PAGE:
Creating a fairer Britain
Wednesday 4th June 2014 Llandrindod Wells
This year’s Conference will help delegates to position equality and human rights in ways that increase the chance of commitments translating into action and steps being taken today rather than postponed till tomorrow.
The Commission's Who Runs Wales? 2014 report looks at key areas of Welsh life, including politics, local government, health and the private sector, in order to assess the gender balance at decision-making tables in Wales.
Read the Commission’s guidance on the specific steps that Welsh listed bodies must take to help promote equality for anyone protected by the Equality Act 2010. The eight non-statutory guides are set out in the supporting documents below.
The Equality and Human Rights Commission and the Welsh Givernment signed a Concordat that sets out an agreed approach for an effective relationship between the two organisations.
Annual human rights lecture
On Tuesday 10 December, the Equality and Human Rights Commission Wales held its Annual Human Rights Lecture as part of the events taking place across the world to mark International Human Rights Day.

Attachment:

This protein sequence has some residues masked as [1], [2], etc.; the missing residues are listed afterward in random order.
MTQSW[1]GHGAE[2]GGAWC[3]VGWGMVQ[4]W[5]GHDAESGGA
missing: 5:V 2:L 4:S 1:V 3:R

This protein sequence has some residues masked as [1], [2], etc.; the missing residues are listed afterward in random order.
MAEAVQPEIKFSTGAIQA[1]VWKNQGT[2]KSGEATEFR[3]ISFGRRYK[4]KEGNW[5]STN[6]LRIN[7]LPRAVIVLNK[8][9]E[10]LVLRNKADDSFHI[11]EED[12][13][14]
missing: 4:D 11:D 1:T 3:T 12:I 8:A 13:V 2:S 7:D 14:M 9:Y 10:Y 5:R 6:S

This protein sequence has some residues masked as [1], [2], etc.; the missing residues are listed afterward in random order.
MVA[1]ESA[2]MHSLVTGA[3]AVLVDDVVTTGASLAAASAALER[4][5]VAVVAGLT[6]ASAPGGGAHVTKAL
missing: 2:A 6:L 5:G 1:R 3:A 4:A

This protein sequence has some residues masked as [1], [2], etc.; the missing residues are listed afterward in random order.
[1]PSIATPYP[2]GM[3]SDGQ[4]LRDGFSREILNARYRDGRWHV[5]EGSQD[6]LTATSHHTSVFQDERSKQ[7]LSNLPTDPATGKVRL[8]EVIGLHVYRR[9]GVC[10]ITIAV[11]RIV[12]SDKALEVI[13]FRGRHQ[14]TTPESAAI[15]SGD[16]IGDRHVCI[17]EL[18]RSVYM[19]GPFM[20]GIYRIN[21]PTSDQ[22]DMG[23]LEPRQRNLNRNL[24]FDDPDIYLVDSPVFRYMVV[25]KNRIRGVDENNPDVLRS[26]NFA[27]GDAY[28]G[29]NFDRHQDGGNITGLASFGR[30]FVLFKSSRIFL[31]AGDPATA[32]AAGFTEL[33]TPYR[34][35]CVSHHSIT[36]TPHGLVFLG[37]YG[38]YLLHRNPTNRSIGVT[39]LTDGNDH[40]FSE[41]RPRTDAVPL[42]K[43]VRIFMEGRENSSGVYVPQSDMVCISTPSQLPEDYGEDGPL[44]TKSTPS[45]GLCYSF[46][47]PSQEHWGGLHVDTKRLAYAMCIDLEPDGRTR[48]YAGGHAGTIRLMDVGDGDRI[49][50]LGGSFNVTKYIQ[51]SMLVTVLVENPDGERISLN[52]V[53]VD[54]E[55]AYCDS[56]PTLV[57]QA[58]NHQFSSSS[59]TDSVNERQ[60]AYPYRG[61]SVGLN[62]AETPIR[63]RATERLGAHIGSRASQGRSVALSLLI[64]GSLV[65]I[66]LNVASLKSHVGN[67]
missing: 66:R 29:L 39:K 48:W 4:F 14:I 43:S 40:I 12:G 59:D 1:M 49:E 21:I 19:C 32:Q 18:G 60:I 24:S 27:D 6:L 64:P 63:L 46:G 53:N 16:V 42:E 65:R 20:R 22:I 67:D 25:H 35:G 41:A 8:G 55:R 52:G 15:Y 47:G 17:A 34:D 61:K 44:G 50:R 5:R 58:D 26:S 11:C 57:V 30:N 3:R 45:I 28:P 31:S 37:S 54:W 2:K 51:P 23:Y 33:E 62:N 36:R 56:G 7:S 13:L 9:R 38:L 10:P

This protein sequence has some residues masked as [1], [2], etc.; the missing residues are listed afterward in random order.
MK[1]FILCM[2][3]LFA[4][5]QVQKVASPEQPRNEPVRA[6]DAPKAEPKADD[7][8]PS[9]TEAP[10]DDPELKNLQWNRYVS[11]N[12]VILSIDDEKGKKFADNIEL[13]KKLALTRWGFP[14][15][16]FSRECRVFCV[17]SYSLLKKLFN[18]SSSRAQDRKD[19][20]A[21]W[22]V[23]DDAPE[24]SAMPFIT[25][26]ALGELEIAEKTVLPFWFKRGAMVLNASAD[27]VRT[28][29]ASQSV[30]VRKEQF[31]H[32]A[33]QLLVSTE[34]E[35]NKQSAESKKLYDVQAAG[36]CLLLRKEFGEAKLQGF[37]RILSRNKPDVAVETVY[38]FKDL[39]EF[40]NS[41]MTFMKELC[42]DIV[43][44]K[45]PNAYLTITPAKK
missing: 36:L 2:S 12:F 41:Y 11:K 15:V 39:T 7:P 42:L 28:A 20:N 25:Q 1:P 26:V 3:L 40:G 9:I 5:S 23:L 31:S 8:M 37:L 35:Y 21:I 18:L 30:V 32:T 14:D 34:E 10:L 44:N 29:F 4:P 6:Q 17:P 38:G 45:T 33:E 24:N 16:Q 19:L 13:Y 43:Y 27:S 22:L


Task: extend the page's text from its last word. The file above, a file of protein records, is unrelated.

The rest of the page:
Hate Crime Awareness Week
An opportunity to increase understanding of what hate crime is, encourage reporting, and promote local support services. Our Hidden in Plain Sight report reveals the extent of disability-related harassment in Wales.
Guidance on building a fairer Wales
The Equality and Human Rights Commission has today published Technical Guidance to assist public authorities in using the Public Sector Equality Duty Wales as a tool to improve public services in Wales. The new guidance will also assist courts and tribunals in passing judgement on issues of equality law.
Useful links and important information from the Commission
The Commission has provided a formal response on the review of the powers of the National Assembly for Wales.
This Review brings together, for the first time, evidence to answer the question How fair is Wales?. It offers a new perspective on some persistent inequalities and it identifies some new challenges.
Our 'Who do you see? Living together in Wales' research found that prejudices persist towards people with mental health conditions and domestic abuse. These are two areas that employers in Wales should make their business in order to tackle sickness absence, retain skilled and experienced staff and ensure staff feel safe and supported in the workplace.